Introduction to The Complete Ulster-Scots Dictionary project

For over 20 years the Ulster-Scots Academy has been preparing the ground for its full, historical, two-way dictionary of the language based on the collections of the Ulster-Scots Language Society:

  • ‘Full’: in the sense that it will ultimately cover the entire written and spoken record of the language (including those long-established words that are part of the accepted and traditional ‘shared vocabulary’ with English). It is also ‘full’, i.e. ‘complete’, in the geographical sense. Because the traditional Ulster-Scots speaking region extended beyond Antrim and Down (particularly into Donegal and Londonderry), collections of Ulster-Scots words and texts from throughout the nine counties of Ulster are included.
  • ‘Historical’: in the sense that it provides a chronological record for each word - with dated citations excerpted from the text-base. These excerpted citations will help to distinguish historical and contemporary vocabulary items; to authenticate these in language development and education programmes; and to validate spelling and translation standards.
  • ‘Two-way’: in the sense that the dictionary will not be only ‘Ulster-Scots to English’, but also ‘English to Ulster-Scots’, in two separate volumes. The rationale and form of each volume is different according to the educational context: the ‘Ulster-Scots to English’ one is primarily an aid to reading and understanding Ulster-Scots and it alone will contain etymologies, while the ‘English to Ulster-Scots’ volume is an aid to writing and speaking Ulster-Scots in appropriate registers and contexts, and will include the identification of ‘shared vocabulary’. Both volumes are necessary for the proper validation of spelling and translation standards.

Within the Academy’s overall language development programme, this dictionary project is a core element. Indeed, the interdependent nature of each element has long been recognised in our language development programme:

  • A Tape Recorded Survey of native speakers (the audio record of the spoken language)
  • An Electronic Text-Base collection of Ulster-Scots writings (the archival and literary record of the written language)
  • An Ulster-Scots dictionary programme on historical principles (from Text-Base)
  • A Bible Translation Programme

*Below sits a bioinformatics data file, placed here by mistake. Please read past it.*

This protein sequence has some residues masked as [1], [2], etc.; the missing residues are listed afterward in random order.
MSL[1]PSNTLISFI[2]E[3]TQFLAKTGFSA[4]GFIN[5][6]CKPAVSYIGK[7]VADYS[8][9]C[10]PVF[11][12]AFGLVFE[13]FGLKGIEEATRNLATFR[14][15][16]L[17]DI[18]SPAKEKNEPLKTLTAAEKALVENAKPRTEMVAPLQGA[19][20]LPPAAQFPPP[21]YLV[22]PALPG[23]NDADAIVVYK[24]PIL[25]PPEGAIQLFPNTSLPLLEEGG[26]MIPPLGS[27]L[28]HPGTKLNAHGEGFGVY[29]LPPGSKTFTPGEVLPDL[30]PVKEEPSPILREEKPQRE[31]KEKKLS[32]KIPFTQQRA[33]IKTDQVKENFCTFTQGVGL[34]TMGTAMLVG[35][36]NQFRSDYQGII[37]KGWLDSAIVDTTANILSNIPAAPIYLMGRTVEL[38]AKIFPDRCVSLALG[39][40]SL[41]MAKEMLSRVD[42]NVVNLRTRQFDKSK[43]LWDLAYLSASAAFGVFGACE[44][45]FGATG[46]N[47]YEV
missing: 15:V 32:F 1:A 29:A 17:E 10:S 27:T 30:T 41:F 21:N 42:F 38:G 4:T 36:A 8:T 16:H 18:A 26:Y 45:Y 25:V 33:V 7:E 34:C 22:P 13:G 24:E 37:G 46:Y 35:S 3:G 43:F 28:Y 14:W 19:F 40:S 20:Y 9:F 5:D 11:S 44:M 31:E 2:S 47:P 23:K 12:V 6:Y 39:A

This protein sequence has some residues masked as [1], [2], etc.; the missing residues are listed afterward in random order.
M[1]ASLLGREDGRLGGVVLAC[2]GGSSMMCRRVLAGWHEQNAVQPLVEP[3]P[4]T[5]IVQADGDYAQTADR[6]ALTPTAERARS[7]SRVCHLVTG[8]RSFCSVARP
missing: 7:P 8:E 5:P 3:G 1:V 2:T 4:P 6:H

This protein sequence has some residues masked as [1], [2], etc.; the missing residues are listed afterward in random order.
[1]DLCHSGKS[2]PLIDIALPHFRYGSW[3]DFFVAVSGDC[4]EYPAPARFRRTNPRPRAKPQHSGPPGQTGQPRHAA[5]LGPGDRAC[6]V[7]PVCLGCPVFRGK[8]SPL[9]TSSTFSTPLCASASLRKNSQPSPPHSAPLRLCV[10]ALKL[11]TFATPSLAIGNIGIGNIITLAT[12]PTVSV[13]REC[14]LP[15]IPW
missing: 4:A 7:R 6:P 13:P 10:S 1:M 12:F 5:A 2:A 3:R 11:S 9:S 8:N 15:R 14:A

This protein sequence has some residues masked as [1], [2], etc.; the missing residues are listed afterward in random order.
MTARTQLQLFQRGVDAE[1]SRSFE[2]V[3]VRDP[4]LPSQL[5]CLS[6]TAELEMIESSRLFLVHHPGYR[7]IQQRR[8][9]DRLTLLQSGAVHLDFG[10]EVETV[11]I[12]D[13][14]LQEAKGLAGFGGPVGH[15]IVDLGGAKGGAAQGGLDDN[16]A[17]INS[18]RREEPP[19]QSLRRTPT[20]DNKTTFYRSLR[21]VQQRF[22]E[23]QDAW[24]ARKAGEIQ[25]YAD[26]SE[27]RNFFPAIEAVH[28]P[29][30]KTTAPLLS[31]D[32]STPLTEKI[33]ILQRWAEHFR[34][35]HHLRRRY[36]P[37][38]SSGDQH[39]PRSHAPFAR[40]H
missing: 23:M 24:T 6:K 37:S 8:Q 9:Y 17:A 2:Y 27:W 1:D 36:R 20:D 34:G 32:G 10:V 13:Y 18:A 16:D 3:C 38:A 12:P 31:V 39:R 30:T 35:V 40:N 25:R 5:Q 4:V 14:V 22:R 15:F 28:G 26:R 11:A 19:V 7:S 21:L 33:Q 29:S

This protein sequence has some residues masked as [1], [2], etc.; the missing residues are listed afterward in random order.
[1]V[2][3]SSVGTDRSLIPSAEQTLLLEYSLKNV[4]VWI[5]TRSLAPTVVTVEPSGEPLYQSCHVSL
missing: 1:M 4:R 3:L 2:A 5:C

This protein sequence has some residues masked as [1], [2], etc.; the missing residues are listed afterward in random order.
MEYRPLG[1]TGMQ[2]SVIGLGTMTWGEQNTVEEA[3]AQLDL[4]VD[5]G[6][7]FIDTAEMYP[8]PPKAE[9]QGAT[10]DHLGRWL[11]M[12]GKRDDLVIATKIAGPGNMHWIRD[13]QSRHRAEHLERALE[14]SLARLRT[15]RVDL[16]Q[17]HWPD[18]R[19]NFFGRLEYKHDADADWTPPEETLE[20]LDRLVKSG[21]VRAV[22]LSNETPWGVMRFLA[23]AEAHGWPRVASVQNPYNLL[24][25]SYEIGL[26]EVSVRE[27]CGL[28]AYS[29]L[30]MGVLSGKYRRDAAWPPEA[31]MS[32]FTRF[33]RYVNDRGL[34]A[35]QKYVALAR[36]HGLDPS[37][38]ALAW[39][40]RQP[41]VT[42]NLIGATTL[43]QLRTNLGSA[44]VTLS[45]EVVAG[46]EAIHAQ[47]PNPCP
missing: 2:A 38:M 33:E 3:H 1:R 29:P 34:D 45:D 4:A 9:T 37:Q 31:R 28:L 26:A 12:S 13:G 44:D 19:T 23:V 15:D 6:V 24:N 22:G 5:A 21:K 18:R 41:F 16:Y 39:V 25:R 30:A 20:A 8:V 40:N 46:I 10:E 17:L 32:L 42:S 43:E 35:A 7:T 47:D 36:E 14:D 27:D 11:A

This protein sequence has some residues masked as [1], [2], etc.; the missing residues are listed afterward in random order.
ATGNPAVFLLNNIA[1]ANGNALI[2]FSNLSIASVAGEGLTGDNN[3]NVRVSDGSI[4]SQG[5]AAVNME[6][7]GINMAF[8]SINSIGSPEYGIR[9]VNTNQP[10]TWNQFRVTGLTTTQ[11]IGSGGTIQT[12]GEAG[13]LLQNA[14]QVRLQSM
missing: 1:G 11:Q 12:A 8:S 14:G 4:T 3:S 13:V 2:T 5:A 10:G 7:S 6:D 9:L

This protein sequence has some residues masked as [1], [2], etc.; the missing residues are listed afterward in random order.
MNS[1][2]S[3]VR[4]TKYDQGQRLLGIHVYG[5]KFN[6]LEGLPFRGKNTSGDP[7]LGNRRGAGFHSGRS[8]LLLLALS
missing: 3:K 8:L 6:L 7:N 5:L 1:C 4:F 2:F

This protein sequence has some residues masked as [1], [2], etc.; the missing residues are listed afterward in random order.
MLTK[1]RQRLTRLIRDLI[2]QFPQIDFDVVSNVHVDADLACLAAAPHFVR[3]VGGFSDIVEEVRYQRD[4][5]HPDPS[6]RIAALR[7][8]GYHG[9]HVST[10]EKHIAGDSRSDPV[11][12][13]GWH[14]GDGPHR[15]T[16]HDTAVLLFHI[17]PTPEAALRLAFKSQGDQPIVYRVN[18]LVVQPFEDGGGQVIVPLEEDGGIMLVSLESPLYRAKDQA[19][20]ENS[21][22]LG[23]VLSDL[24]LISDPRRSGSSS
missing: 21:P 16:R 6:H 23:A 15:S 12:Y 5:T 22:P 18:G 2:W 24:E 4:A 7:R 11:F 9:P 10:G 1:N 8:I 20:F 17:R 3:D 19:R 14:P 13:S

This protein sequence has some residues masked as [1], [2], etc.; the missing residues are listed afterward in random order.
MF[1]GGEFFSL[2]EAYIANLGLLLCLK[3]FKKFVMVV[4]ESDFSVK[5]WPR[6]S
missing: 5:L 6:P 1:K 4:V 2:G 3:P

• Spelling and Translation Standards.

Because we are providing on-line texts of the source material (see TEXTS), each dated example that has been excerpted for the historical dictionary can be immediately referenced to its source. Indeed, access to the full context is provided as the Text Base is developed. This, we believe, is a unique feature in modern lexicography. The excerption process involves working through ‘key’ texts for each historical period systematically on a mostly chronological basis. Because of this, only a snapshot of ‘work-in-progress’ on the dictionary database can be provided just now. The strategy is to update and expand these on a regular basis. It is envisaged also that, when the text is ready for full publication, it will feature a searchable, on-line version of the historical dictionary, similar to that already available for the Hamely Tongue.


The Ulster-Scots Academy has been an integral part of the Ulster-Scots Language Society since 1993. The name "Ulster-Scots Academy" is registered to the USLS with the Intellectual Property Office.

Ulster Scots Academy


A new edition of Michael Montgomery’s From Ulster to America: The Scotch-Irish Heritage of American English recounts the lasting impact that at least 150,000 settlers from Ulster in the 18th century made on the development of the English language of the United States. This new edition published by the Ulster-Scots Language Society documents over 500 ‘shared’ vocabulary items which are authenticated by quotations from both sides of the Atlantic. A searchable online version of this dictionary is now also available here.


The Ulster-Scots Academy is currently working on the digitisation of Dr Philip Robinson's seminal Ulster-Scots Grammar and the English/Ulster-Scots part (with circa 10,000 entries) of a two-way historical dictionary of Ulster-Scots. These projects are planned to be completed and available on the site in 2016.



This site is being developed on a purely voluntary basis by the Ulster-Scots Language Society at no cost to the taxpayer. USLS volunteers have been involved in preserving and promoting Ulster-Scots for more than 20 years. All donations, however small, will be most gratefully received and contribute towards the expansion of the project. Thank you!

This site is being developed by the Ulster-Scots Language Society (Charity No. XN89678) without external financial assistance. USLS volunteers have been involved in preserving and promoting Ulster-Scots for more than 20 years. All donations, however small, will be most gratefully received and contribute towards the expansion of the project. Thank you!

(Friends of the Ulster-Scots Academy group)